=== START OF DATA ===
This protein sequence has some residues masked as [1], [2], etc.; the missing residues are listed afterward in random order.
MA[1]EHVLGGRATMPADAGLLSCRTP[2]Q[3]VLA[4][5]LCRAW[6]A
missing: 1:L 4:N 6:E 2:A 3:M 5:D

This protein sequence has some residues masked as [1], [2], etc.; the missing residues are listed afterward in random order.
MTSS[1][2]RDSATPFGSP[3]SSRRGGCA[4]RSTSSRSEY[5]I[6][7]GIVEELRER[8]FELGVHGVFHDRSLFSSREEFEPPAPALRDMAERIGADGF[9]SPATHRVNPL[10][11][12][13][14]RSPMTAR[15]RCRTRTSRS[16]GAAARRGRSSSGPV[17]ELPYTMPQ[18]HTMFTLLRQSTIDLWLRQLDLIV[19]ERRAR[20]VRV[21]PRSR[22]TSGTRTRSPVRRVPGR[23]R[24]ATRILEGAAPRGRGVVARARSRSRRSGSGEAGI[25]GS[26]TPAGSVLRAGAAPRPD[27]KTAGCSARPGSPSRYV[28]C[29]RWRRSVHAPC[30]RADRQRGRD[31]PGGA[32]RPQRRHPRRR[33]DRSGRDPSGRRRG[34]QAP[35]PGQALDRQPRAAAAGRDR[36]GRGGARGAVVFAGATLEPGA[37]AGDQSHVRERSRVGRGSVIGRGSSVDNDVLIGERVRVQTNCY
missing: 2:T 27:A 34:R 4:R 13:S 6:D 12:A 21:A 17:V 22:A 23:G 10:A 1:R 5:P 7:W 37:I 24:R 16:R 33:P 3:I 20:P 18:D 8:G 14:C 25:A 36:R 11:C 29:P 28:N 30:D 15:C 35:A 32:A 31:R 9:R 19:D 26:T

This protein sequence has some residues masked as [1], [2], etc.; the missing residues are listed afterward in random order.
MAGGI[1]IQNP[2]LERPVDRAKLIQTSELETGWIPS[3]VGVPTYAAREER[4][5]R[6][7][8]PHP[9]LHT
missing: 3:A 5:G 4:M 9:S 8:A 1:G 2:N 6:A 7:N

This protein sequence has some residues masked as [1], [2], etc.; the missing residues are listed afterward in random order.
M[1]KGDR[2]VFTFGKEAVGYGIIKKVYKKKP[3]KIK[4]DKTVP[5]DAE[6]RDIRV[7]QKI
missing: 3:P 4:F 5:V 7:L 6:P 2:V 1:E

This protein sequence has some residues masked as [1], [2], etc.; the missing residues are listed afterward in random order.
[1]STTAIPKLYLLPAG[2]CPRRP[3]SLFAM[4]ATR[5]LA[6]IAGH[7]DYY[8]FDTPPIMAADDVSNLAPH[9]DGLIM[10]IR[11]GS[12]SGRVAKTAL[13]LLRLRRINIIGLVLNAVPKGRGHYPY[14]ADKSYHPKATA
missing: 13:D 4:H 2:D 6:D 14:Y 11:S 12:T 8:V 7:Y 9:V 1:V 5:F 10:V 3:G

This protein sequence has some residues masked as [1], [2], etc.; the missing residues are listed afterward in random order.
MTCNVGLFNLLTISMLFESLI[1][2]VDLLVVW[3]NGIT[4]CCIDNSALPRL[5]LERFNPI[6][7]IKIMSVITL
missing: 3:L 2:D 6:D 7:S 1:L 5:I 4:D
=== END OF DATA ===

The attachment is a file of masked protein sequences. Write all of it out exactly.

This protein sequence has some residues masked as [1], [2], etc.; the missing residues are listed afterward in random order.
MA[1]EHVLGGRATMPADAGLLSCRTP[2]Q[3]VLA[4][5]LCRAW[6]A
missing: 1:L 4:N 6:E 2:A 3:M 5:D

This protein sequence has some residues masked as [1], [2], etc.; the missing residues are listed afterward in random order.
MTSS[1][2]RDSATPFGSP[3]SSRRGGCA[4]RSTSSRSEY[5]I[6][7]GIVEELRER[8]FELGVHGVFHDRSLFSSREEFEPPAPALRDMAERIGADGF[9]SPATHRVNPL[10][11][12][13][14]RSPMTAR[15]RCRTRTSRS[16]GAAARRGRSSSGPV[17]ELPYTMPQ[18]HTMFTLLRQSTIDLWLRQLDLIV[19]ERRAR[20]VRV[21]PRSR[22]TSGTRTRSPVRRVPGR[23]R[24]ATRILEGAAPRGRGVVARARSRSRRSGSGEAGI[25]GS[26]TPAGSVLRAGAAPRPD[27]KTAGCSARPGSPSRYV[28]C[29]RWRRSVHAPC[30]RADRQRGRD[31]PGGA[32]RPQRRHPRRR[33]DRSGRDPSGRRRG[34]QAP[35]PGQALDRQPRAAAAGRDR[36]GRGGARGAVVFAGATLEPGA[37]AGDQSHVRERSRVGRGSVIGRGSSVDNDVLIGERVRVQTNCY
missing: 2:T 27:A 34:R 4:R 13:S 6:D 12:A 21:A 17:V 22:A 23:G 10:A 1:R 5:P 7:W 37:I 24:R 16:R 33:P 3:I 20:P 18:D 8:G 14:C 25:A 36:R 11:C 29:P 28:N 30:D 15:C 35:A 32:A 31:R 9:R 19:D 26:T

This protein sequence has some residues masked as [1], [2], etc.; the missing residues are listed afterward in random order.
MAGGI[1]IQNP[2]LERPVDRAKLIQTSELETGWIPS[3]VGVPTYAAREER[4][5]R[6][7][8]PHP[9]LHT
missing: 3:A 5:G 4:M 9:S 8:A 1:G 2:N 6:A 7:N

This protein sequence has some residues masked as [1], [2], etc.; the missing residues are listed afterward in random order.
M[1]KGDR[2]VFTFGKEAVGYGIIKKVYKKKP[3]KIK[4]DKTVP[5]DAE[6]RDIRV[7]QKI
missing: 3:P 4:F 5:V 7:L 6:P 2:V 1:E

This protein sequence has some residues masked as [1], [2], etc.; the missing residues are listed afterward in random order.
[1]STTAIPKLYLLPAG[2]CPRRP[3]SLFAM[4]ATR[5]LA[6]IAGH[7]DYY[8]FDTPPIMAADDVSNLAPH[9]DGLIM[10]IR[11]GS[12]SGRVAKTAL[13]LLRLRRINIIGLVLNAVPKGRGHYPY[14]ADKSYHPKATA
missing: 13:D 4:H 2:D 6:D 14:Y 11:S 12:T 8:V 7:Y 9:V 1:V 5:F 10:V 3:G

This protein sequence has some residues masked as [1], [2], etc.; the missing residues are listed afterward in random order.
MTCNVGLFNLLTISMLFESLI[1][2]VDLLVVW[3]NGIT[4]CCIDNSALPRL[5]LERFNPI[6][7]IKIMSVITL
missing: 3:L 2:D 6:D 7:S 1:L 5:I 4:D